Being "retired" is a whole new situation. Naturally, I didn't feel
as pressured. Being financially secure helped me over the
hump as well. I did join the analyst's group at the Santa Fe
Jung Institute. This meant that I could get my hand-in once in
awhile, when it came to presenting a lecture for the students.
I didn't want to slide into a full-time teaching position, however.
I circulated around the various Santa Fe counseling facilities,
some pastoral, some ecumenical, some even New Age. These
places kind of reflected Santa Fe at-large. It was a fascinating
city, in that lots of fabulously well-off actors, artists, writers, etc.,
were slipping into the city and its immediate environs. Just as
I was putting-down stakes, so it seemed that Santa Fe was
becoming the place to be! Need I say that I enjoyed the
No longer responsible for analysands, I felt free to pitch into
these various activities. Little over a year, I found that my
plate was fairly full. Mainly I lectured, but also I was beginning
to offer Jungian seminars at all the facilities around town.
After awhile I had become well-known when it came to my
spiritually-directed offerings. And I was reaching many, many
people! Finally, I was getting into what I had longed to do.
Fortune was with me as I integrated my knowledge-base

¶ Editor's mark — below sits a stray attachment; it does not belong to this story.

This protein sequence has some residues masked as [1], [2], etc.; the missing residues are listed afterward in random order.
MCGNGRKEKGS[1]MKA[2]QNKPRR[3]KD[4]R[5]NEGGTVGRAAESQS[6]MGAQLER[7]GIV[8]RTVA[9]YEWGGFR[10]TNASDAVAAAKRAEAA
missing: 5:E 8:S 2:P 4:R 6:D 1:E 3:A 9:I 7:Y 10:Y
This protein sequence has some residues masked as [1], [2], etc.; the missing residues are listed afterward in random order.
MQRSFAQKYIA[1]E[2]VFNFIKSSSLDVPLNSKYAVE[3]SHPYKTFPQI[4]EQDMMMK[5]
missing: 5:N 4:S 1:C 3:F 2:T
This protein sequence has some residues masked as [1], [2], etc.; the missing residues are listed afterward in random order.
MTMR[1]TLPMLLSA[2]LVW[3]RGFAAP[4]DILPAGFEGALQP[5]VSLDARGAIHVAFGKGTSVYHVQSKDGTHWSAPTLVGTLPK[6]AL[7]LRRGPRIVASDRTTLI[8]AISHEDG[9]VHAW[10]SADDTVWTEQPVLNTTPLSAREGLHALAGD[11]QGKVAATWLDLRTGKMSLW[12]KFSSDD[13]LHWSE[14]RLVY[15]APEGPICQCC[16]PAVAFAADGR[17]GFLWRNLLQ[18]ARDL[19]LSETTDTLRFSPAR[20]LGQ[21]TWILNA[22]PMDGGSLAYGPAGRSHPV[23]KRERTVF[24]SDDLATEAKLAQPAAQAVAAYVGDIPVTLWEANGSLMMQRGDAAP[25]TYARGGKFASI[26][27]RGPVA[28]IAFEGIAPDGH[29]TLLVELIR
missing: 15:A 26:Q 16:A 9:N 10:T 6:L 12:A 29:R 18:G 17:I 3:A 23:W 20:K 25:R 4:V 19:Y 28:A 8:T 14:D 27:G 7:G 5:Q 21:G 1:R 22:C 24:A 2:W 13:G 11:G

into my presentations.
There was still one loose end. I had put off contacting the
Benedictine monastery near Pecos. It was a charismatic
Catholic community, and I really didn't know what to expect.
Was it fundamentalist, evangelical? Not really knowing, I
decided to stay clear. But, again, Fate plays tricks. At one
of my seminars I was approached by a very knowledgeable
woman. She introduced herself, having once been a nun
at this double-monastery. I didn't even know they had women
there. Only a few now, and only a few monks as well.
She provided more detail about this monastery. For years
they have mixed Jungian psychology into their retreat
offerings. And they really focused on Jung in their Spiritual
Direction School. I mentioned that I had gone through such
a program at the Shalem Institute. She was well aware of
the institute. In turn she invited me to come and visit the
monastery and talk to some of the people who ran their
school at Pecos.
So we both drove over to the monastery. At first I was kind
of shocked with the place. The small monastery was housed
in a dusty looking building, once an old dude ranch. But it
was really a busy place--full of spiritual retreat visitors. Indeed,
these retreats went on nearly non-stop. It was how the monks
made a living. But few of the monastics were qualified to
present Jungian teachings in any depth at their school, so the
monastery really depended on acquiring Jungian professionals.
After a short talk with the school's director, I was "hired" then